To butcher Orwell, all cities are unequal, but some cities are more unequal than others. While working with some of the Census-calculated income inequality numbers—in particular, the Gini index—we noticed an interesting pattern: the central city of a metropolitan area is almost always more unequal than its metropolitan area as a whole. What’s going on?

Previously, we’ve made the case that applying the sort of income inequality metrics that we apply to our country is a tricky business. At the national level, having more income inequality is pretty much unambiguously bad. (Theoretically, of course, some amount of inequality is desirable, but we’re way past the point of where diminishing returns become negative.)

Given a certain amount of national inequality, however, more local inequality isn’t necessarily bad. In fact, it may be good. For one, economic productivity tends to be concentrated in metropolitan areas, and so you’d expect there to be disproportionately more very wealthy people—executives of major corporations and nonprofits, star performers in the arts and sports, and so on—just like you’d expect Fortune 500 CEOs and major theater directors to be underrepresented in rural areas and small towns. A city without those economic and cultural institutions is probably a city in trouble.

Traditionally, American cities have also had a disproportionate share of people whose incomes are very low. There are a lot of unsavory historical reasons for this, from redlining to exclusionary zoning, but there are also some advantages for low-income people to living in cities. A big one is transportation costs: a household can save thousands of dollars a year by living in a place where they can walk or take transit to most of their destinations instead of driving. And, as jobs and amenities increasingly re-concentrate in central cities, they improve low-income residents’ access to essential quality-of-life goods.

Subsidized housing and market housing in a desirable Manhattan neighborhood: high inequality.

To get a low level of income inequality, then, a city has to either lack the high earners who, in an unequal country, suggest the presence of a strong local economy, or be so unfriendly to low-income people—usually via exclusionary zoning and inflated home prices, as well as bad public transit service and high transportation costs—as to essentially banish the poor.

So, for example, one of the most “equal” cities in the country is the Dallas suburb of Flower Mound, where the median household income is $120,000 (compared to $48,000 in the metro area), and 78 percent of people are white (compared to 50 percent in the metro area). Flower Mound hasn’t turned itself into a Scandinavian-style social democratic utopia; it’s simply figured out how to get all the poor people in the Dallas area to live somewhere else.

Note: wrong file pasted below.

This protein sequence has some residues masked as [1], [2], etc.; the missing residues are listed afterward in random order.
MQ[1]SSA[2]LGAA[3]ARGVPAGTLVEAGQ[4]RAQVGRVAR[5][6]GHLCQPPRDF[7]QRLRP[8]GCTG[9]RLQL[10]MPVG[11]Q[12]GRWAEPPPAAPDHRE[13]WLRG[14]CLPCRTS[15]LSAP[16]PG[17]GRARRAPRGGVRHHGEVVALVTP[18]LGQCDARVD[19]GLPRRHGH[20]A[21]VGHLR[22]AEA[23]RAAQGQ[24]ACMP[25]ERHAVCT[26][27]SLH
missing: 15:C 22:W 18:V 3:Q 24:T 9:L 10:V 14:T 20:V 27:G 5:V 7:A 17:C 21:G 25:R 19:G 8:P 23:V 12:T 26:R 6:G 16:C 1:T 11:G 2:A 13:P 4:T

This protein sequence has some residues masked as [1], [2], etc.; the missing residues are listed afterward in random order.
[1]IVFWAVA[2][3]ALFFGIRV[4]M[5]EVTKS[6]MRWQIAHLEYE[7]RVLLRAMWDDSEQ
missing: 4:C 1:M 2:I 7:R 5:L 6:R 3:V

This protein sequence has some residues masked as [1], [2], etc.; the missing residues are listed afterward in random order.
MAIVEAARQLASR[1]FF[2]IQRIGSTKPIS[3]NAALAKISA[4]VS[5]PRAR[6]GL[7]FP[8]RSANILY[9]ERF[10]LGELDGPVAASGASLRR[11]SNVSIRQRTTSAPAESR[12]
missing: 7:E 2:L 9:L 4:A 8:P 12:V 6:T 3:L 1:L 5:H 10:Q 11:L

And this isn’t rare or accidental: as Robert Reich (and others) have been pointing out for a long time, municipal borders are frequently drawn to facilitate the “secession of the successful” and ensure that public services funded by their taxes can’t be used for the benefits of the less wealthy.

Homes only affordable to the wealthy in Flower Mound, TX: low inequality.

Which, in turn, gets to the actual heart of the issue: given a national level of inequality, the role of cities is in large part to create either Flower Mound-style enclaves of the wealthy (and, on the flip side, places with extreme concentrations of poverty) or neighborhoods that are home to people across the income spectrum.* The former allows for the hoarding of public resources and has found by researchers to be a major mechanism for the reproduction of inequality from generation to generation; the latter is much better, from the perspective of social mobility and the civic commons—but will also lead to having a higher level of “income inequality” in these integrated neighborhoods.

So we would argue that the fact that central cities tend to have greater measured income inequality is actually mostly a good thing, as it suggests that the same municipalities are able to be home to both the wealthy and the poor. That’s far superior to the many smaller suburban municipalities that use zoning and other techniques to create a more homogenous population.

Unfortunately, of course, in a large city, simply having rich and poor inside the same city limits doesn’t mean that individual neighborhoods are also integrated. While segregation within a single city is, all else equal, better than between municipalities, because it makes it easier to share a tax base and the public resources that come with that tax base, it’s still a generally rotten situation. But the point is that, at the local level, the real question isn’t “inequality”: it’s a question of integration.

* Do cities not have any role in actually reducing inequality? Well, sure: fostering integration rather than segregation meaningfully reduces inequality of quality of life, and improves intergenerational equity. Cities can also pass measures like local minimum wage increases to lift low-end workers’ income. But given that even New York makes up less than 3 percent of the country’s population, it’s unlikely that any of this is going to change national inequality levels, at least in the short or medium term.